Sunday, April 25, 2010

Experience at the traditional Hmong funeral

This is for those who were curious to know about my thoughts I previous posted about here.

The funeral home is an hour away from where I live. I felt like I was going out of town. I went there solo.

One of my Hmong friends (let's call him C) who know the Hmong tradition very well advised me not to bring my 10-years-old daughter because of possible spirits still flying and have not settled yet. He told me that kids that are 12 and younger shouldn't be at the funeral. One reasons why he doesn't bring his kids. That startled me a bit so I didn't want to take a chance and bring my daughter. Not sure if I totally believe it or not, but since hubby was home, he said he will watch the kids.

My mom mainly wanted me to come there around dinner time to help cook and clean up. Of course, most importantly, "to show face" for them.

Honestly, I felt like a super star there. On my arrival there, everyone was happy to see me there and greeted me. The older Hmoob Hawj ladies told me they appreciated me for coming. I couldn't come earlier since my husband was working but came in time to help set up for dinner.

Even though I am very open-minded to trying many cuisines from all over the world, I am very picky about certain foods and meats. Hmong people eat a lot of pork. At funerals, a cow is sacrifice as an offering. I really don't know the whole meaning behind it. C explained a little about it saying that the cow will bring good luck in the afterlife. He is the most knowledgeable of all the Hmong people my age. His wife and him are the sweetest people I've ever met!! I plan to learn more about the reasons behind the animal sacrifices and blog about it.

My sister and her sister-in-law (from her side) were telling me that I came right on time because they just help finish cooking. They were telling me that the funeral food was yummy. When I looked at it, hmmm, I didn't think so. Again, I am really picky. I don't eat beef and most pork (depending on how it's cook but mostly I don't eat pork). There was no chicken there! So I opted out from eating. But I did find some apples and coconut-flavored sticky rice wrapped in banana. Now, that was yummy!

We were in the "house" with the kitchen area for parties (I guess). At the actual funeral home, the men were playing Hmong instrument called the qeej.

I didn't want to be rude and take pictures there so I found the following pictures online.

Check out this website for more pics!

I found this video on YouTube at a Hmong funeral, the guy is chanting and then someone will play the qeej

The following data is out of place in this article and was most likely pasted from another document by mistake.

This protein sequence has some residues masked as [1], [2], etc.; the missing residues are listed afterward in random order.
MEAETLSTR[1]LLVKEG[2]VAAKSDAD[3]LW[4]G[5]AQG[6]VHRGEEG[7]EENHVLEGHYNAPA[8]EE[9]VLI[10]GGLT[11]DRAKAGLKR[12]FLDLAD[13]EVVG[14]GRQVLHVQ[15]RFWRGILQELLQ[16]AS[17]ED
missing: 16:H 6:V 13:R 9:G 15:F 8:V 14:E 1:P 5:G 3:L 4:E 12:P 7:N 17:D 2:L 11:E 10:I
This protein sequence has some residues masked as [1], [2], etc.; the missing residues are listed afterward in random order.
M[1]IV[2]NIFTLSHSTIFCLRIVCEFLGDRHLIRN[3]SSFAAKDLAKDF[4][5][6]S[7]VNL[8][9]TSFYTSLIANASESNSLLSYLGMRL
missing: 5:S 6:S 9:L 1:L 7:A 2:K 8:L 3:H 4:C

If you want, you could watch the video below too. The above video, you couldn't really hear the qeej playing with all the noise. This is just a video I found on YouTube with a Hmong guy playing the qeej, not at a funeral.

The girl who lost her mom earlier this year, and now just lost her dad saw me and talked me. She told me she was very grateful that I came. She is pregnant with twins! Trying to hold back tears, she was telling me that her mom wanted her to have more kids (she has two boys right now). Wanting to surprise her mom with the news that she was pregnant, it was too late to tell her :( Her dad knew about her pregnancy but he passed away not being able to even see them :( She is pregnant now with twin girls!!

All I could do was hug her. This time with tears in her eyes, she tells me that my parents have been there for her through both funerals. She is happy that I came and thinks of me as a sister. Wow, I was so touched, I didn't know what to say. We chatted for a few more minutes. Her husband came by to tell her she is needed in the other building.

From what I see, there is so much work and effort put in the Hmong funeral from everyone. The men takes care of the preparations of the actual funeral. While the women, cook and clean for everyone. They prepared food for everyone. The traditional Hmong funeral (Shaman) is three days long! Many of them stay overnight. It is a 24-hours event!

It's not really  much of an experience for me at the traditional Hmong funeral. It was good to up and not let my parents down. Many of the older Hmong ladies haven't seen me in a long time and told me it was good to see me.

Ever since I stopped playing volleyball, I don't see many Hmong people anymore. Sometimes I miss it. Sometimes I don't. I find that for some reason, many of us don't like to "hang" around people of our own kind to avoid gossip.

Ironically, I hear this from the Hmong girls who are actually married to Hmong men!! At least I have an excuse (or at least I use it), my husband isn't Hmong. I don't hear about all the events or functions. Yes, my parents are very involved in the Hmong community. I know that. They don't tell me everything!

Okay, I'm off topic....

Yes, I am glad I went to the funeral to support my clan. I need to do it more often. Sometimes you don't realize the impact you have on others, even if you think it's very minimal.


cmleigh said...

Nicki, I really appreciate you sharing your culture with us.

Anonymous said...

Great post here Nicki! Thanks for sharing! Reminds me of stuff I read in "The Spirit Catches You and You Fall Down"
All the best!

cmtcmt said...

I mean, I know you've married off into a different culture now and you weren't Shaman to begin with, but still. I believe you should respect their traditional belief because all Hmong started it out with Shamanism before they converted to other religions. Just saying.